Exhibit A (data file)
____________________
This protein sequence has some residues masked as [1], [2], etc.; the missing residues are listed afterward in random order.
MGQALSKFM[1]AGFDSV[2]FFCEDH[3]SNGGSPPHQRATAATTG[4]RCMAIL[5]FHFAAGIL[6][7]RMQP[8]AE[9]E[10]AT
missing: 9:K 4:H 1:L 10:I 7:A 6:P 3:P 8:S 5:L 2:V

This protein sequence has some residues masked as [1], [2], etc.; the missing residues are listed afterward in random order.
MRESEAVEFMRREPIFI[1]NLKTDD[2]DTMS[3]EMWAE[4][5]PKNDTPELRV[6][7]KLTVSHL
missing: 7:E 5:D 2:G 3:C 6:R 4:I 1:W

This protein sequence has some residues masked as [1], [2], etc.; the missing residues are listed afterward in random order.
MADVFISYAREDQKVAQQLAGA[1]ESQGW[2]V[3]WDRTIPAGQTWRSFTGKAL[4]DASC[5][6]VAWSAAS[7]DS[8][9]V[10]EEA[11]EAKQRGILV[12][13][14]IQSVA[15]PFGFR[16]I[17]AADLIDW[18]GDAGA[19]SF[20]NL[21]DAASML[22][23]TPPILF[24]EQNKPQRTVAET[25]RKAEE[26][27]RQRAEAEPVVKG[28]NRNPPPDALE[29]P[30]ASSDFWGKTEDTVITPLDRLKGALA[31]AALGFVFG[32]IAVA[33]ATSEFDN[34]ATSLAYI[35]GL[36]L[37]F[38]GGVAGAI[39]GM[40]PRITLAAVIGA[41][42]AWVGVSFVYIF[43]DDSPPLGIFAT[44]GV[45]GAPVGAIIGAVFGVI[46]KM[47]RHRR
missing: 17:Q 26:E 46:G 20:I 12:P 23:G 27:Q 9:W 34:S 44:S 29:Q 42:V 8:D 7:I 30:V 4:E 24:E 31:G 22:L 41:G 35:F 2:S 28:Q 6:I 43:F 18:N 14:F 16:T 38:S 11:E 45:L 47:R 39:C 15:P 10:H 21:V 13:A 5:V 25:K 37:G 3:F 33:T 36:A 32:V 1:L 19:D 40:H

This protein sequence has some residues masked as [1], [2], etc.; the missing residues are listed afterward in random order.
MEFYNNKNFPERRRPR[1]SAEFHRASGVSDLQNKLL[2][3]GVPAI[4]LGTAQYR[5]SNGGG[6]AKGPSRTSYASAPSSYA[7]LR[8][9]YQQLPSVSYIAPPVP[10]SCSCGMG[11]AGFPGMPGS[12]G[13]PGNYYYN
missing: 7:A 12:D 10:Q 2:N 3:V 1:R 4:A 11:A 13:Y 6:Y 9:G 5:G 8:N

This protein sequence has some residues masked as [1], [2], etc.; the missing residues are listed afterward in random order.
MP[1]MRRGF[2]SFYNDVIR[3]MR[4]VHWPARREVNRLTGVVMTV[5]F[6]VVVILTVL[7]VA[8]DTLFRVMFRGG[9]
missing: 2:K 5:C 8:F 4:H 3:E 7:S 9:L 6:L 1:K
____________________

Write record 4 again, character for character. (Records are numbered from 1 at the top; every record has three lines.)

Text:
This protein sequence has some residues masked as [1], [2], etc.; the missing residues are listed afterward in random order.
MEFYNNKNFPERRRPR[1]SAEFHRASGVSDLQNKLL[2][3]GVPAI[4]LGTAQYR[5]SNGGG[6]AKGPSRTSYASAPSSYA[7]LR[8][9]YQQLPSVSYIAPPVP[10]SCSCGMG[11]AGFPGMPGS[12]G[13]PGNYYYN
missing: 7:A 12:D 10:Q 2:N 3:V 1:R 4:A 11:A 13:Y 6:Y 9:G 5:G 8:N